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Annotated Bibliography

In an annotated bibliography a student critically summarises key source materials. The c. 100-150 word annotations give insight into the relevance, accuracy, and quality of sources cited—and often indicate a student’s level of understanding of a source. Students might be provided with an annotated bibliography to support them with an assessment or, more likely, be asked to generate an annotated bibliography in preparation for the development of an assessment. Annotated bibliographies can also be reused later for revision purposes.

Typically used to…. 

  • develop students’ understanding of current research in a particular field.
  • assess students’ capacity to identify and locate key sources in a field of research.
  • evaluate students’ ability to summarise key concepts coherently and concisely (e.g. via tighter word limits).
  • evaluate students’ engagement with scholars/experts in the discipline.
  • assess students’ ability to critique and evaluate arguments, theories or claims made in existing research and to identify existing gaps or weaknesses in the literature.
  • demonstrate and develop students’ information literacy which is a key digital capability.

 

Key considerations when using annotated bibliographies for an assessment

Annotated bibliographies can be used to develop and showcase students’ engagement with content/research within a particular field or area of study. Annotated bibliographies can support the assessment of referencing, academic writing, and analytic insight. They can be particularly useful when used as an interim assessment or as part of a broader assessment strategy, for example, as a peer-assessed ‘check-in’ contributing to a later high-stakes assessment. When using annotated bibliographies as part of your assessment strategy, keep the following points in mind:

  • What is the purpose of the annotated bibliography? Is it the most appropriate way to assess student learning outcomes in this instance?
  • Are you intending to use the annotated bibliography for formative or summative assessment purposes, or both?
  • What criteria will you use to assess students’ annotated bibliographies? Will you assess based on ‘content’ (e.g. the summary statements for each source), the formatting (e.g. by style guide), criticality (e.g. the level of critique of a source in the summary), or a mixture?
  • Have you provided students with a rubric which reflects your marking criteria? Does the rubric align with the relevant learning outcomes?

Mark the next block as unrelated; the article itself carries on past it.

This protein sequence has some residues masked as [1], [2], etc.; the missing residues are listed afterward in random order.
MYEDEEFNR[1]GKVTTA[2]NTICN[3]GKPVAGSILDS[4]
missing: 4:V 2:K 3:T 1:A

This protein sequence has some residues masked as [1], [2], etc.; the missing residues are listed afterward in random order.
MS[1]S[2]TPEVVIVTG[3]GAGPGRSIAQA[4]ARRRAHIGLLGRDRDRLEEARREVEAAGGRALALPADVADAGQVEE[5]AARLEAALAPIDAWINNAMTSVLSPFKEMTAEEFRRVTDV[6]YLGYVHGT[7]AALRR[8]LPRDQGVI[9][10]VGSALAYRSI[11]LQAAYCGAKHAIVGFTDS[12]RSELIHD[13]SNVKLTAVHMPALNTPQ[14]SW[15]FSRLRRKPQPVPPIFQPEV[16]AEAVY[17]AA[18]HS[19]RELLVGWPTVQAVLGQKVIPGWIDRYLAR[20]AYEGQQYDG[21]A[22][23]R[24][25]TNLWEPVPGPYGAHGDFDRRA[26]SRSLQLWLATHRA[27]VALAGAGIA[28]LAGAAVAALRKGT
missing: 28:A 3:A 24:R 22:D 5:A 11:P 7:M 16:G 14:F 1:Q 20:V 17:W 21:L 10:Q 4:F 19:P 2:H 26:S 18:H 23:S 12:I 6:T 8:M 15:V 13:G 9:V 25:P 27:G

• Have you provided students with clear guidelines on the format and requirements of the annotated bibliography format in your discipline?
    • Do students have a clear understanding of referencing requirements?
    • What format(s) are acceptable? Do students have flexibility and choice in the format adopted. (For example annotated bibliographies can comprise written/audio/video annotations. They may be creating and presented using word-processing software, multimedia tools and/or social bookmarking tools.
  • How many readings will you require students to include in the bibliography?
  • How will students submit their annotated bibliography? For example, will you require students to submit through the VLE Assignments tool or via email? (See suggestions for relevant tools and technologies below.) Will you allow multiple submission attempts or one attempt only? Is the submission process clear to students?
  • Remember that your students may not be familiar with using digital technologies as part of the annotated bibliography writing and submission process. Check what institutional supports and guides are provided for this and share with your students in advance.

One of the key challenges which can often arise when using annotated bibliographies as part of your assessment strategy relates to ensuring and maintaining academic integrity. To minimise threats to academic integrity consider asking students to:

  • submit their work using a plagiarism checker tool such as TurnItIn—such tools can easily generate a ‘similarity report’ which may constitute a potential indicator of (accidental) misconduct.
  • submit a ‘draft in progress’ at different points of the semester— this can mitigate binge writing and support learners to create their own work.

Tools/technologies 

Trinity-supported tools:  

Example of an annotated bibliography

Annotated biblography brief and rubric (681 KB)

Sample annotated bibliography (PDF 109KB)

Resources

What's an annotated bibliography?  
This YouTube video from Brook University Library provides a summary of the main components of an annotated bibliography.

Annotated bibliography: example assessment and marking criteria
A sample assessment brief and accompanying rubric for annotated bibliographies from Charles Sturt University.

 



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